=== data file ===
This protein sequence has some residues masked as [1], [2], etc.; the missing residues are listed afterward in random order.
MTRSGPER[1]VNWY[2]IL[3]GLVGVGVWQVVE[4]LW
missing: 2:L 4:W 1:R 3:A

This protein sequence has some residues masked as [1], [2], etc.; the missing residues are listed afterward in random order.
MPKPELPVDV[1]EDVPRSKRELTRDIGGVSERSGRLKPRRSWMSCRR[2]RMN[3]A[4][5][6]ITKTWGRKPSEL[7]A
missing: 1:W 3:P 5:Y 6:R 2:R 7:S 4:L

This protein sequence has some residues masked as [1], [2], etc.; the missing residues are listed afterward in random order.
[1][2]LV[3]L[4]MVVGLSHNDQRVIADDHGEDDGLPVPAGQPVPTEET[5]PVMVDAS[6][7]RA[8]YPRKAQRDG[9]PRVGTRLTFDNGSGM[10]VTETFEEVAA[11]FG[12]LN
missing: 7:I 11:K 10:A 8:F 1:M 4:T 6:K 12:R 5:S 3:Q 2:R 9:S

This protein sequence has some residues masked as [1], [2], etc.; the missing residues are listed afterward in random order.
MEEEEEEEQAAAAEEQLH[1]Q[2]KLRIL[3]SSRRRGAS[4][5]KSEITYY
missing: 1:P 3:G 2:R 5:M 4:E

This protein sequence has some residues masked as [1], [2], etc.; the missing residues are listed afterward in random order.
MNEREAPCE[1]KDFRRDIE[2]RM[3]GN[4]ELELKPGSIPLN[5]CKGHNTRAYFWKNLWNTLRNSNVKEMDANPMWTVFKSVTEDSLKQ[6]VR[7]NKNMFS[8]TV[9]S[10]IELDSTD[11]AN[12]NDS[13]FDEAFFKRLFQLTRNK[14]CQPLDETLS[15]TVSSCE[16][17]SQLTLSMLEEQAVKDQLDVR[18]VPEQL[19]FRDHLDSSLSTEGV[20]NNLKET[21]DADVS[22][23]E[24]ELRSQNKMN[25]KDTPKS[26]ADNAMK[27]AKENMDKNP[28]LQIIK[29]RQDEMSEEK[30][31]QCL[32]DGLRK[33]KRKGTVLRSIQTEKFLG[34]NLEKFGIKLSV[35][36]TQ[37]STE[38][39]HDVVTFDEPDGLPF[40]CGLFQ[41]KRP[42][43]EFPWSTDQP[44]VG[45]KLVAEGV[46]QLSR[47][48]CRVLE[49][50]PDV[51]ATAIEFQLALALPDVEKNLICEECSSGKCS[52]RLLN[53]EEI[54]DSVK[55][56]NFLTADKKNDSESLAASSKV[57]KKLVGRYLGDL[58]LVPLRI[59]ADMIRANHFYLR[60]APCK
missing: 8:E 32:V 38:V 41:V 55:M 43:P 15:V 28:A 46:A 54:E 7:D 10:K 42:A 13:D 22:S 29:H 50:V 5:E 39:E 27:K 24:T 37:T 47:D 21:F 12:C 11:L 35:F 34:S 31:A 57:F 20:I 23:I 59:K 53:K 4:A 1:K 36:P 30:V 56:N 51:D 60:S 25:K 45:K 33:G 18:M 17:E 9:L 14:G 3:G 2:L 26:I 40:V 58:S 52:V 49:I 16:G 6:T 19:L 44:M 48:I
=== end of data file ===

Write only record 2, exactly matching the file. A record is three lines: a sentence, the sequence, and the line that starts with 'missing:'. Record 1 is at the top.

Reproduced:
This protein sequence has some residues masked as [1], [2], etc.; the missing residues are listed afterward in random order.
MPKPELPVDV[1]EDVPRSKRELTRDIGGVSERSGRLKPRRSWMSCRR[2]RMN[3]A[4][5][6]ITKTWGRKPSEL[7]A
missing: 1:W 3:P 5:Y 6:R 2:R 7:S 4:L